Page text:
Chicago: University of Chicago Press. Edited by Bojana Mladenović (2022)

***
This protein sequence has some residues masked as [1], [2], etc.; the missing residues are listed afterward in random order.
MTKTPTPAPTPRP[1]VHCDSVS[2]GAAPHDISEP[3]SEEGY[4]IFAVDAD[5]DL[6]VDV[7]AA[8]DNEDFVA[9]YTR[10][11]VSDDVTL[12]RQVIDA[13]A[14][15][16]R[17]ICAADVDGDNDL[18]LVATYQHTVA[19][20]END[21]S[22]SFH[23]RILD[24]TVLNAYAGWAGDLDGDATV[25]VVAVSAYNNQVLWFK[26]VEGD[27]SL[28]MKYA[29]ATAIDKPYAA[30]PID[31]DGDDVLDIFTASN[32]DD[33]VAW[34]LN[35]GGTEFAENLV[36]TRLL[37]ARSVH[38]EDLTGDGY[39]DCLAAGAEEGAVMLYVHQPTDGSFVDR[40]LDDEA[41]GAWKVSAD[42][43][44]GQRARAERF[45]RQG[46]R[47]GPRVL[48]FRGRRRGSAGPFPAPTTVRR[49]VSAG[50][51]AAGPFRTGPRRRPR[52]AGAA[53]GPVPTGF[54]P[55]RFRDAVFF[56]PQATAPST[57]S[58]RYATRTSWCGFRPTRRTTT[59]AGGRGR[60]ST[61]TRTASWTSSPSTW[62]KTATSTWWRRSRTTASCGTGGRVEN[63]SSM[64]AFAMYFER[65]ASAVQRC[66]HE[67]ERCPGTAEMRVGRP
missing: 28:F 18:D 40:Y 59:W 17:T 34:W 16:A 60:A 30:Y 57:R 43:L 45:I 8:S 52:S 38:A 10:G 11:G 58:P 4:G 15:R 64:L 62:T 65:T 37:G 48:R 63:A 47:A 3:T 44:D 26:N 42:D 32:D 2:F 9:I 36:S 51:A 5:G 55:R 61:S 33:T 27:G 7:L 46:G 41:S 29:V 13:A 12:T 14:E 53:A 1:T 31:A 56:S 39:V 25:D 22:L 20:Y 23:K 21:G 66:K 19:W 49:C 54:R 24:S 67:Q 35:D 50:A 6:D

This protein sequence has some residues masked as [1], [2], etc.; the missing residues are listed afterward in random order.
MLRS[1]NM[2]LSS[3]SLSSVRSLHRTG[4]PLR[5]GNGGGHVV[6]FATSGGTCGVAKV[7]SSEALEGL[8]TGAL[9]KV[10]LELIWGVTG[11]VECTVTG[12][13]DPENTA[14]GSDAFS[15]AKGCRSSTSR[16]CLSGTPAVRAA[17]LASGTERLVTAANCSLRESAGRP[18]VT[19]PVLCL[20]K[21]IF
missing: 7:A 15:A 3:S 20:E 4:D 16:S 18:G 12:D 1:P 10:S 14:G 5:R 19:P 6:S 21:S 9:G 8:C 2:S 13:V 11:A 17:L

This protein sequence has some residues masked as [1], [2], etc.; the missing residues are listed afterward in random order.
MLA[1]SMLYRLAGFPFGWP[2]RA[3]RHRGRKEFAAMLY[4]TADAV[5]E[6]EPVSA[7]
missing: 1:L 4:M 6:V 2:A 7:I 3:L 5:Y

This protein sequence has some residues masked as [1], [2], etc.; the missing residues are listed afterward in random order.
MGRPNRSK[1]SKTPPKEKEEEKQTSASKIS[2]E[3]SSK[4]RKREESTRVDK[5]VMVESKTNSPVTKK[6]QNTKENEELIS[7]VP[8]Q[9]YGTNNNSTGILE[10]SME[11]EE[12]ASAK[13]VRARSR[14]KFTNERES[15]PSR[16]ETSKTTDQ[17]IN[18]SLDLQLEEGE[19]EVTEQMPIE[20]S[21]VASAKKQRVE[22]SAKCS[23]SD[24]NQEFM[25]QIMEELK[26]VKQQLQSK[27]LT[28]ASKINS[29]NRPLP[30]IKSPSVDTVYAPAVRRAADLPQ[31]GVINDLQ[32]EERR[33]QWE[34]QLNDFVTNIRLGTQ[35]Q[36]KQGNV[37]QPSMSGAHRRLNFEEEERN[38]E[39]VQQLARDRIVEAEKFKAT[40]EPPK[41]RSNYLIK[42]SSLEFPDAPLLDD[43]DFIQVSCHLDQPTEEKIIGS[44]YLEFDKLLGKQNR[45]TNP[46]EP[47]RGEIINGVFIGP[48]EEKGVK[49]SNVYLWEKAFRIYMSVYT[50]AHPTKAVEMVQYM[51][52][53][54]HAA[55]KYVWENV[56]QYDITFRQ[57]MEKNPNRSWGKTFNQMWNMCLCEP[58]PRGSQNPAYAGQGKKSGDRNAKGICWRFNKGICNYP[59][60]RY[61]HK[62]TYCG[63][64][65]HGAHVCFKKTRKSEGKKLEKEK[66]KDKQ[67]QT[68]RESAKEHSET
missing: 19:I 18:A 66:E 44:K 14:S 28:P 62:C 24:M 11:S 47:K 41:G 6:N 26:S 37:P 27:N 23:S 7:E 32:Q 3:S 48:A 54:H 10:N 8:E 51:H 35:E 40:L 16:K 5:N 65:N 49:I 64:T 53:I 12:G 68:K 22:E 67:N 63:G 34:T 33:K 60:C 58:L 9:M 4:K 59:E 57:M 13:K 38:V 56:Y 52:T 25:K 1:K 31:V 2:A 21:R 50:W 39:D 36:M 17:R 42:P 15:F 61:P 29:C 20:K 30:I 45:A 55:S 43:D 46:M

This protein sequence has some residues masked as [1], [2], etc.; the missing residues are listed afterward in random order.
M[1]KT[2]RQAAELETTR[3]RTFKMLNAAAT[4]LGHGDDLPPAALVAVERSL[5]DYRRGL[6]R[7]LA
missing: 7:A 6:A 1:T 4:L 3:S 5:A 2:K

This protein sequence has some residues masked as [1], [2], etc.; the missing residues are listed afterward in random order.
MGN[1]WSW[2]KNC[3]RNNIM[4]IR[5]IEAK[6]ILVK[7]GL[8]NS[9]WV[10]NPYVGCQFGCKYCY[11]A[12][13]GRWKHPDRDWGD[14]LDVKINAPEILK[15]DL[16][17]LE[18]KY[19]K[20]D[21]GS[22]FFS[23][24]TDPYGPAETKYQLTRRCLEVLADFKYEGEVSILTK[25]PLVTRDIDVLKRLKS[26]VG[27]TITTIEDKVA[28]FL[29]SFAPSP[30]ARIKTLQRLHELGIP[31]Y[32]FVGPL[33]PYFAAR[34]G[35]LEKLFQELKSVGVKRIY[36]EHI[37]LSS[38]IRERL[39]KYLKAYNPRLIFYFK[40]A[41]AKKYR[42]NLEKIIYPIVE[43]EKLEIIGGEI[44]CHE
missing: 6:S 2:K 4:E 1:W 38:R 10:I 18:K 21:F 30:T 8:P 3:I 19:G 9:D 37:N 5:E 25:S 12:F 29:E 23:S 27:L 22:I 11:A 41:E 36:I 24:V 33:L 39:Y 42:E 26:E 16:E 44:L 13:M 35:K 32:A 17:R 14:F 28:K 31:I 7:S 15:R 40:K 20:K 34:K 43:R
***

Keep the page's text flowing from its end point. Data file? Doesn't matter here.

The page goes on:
This book contains the text of Thomas Kuhn's unfinished book, The Plurality of Worlds: An Evolutionary Theory of Scientific Development, which Kuhn himself described as "a return to the central claims of The Structure of Scientific Revolutions, and the problems that it raised but did not resolve." The Plurality of Worlds is preceded by two related texts that Kuhn publicly delivered but never published in English: his paper "Scientific Knowledge as a Historical Product" and his Shearman Memorial Lectures, "The Presence of Past Science." The book opens with an introduction by the editor that describes the origins and structure of The Plurality of Worlds, and sheds light on its central philosophical problems. Kuhn's aims in his last writings are bold. He sets out to develop an empirically grounded theory of meaning that would allow him to make sense of both the possibility of historical understanding and the inevitability of incommensurability between past and present science. Moreover, he intends to show that incommensurability is fully compatible with a robust notion of a real world that science investigates, with the rationality of scientific belief change, and with the idea that scientific development is progressive. This is a must-read follow-up to The Structure of Scientific Revolutions, one of the most important books of the twentieth century.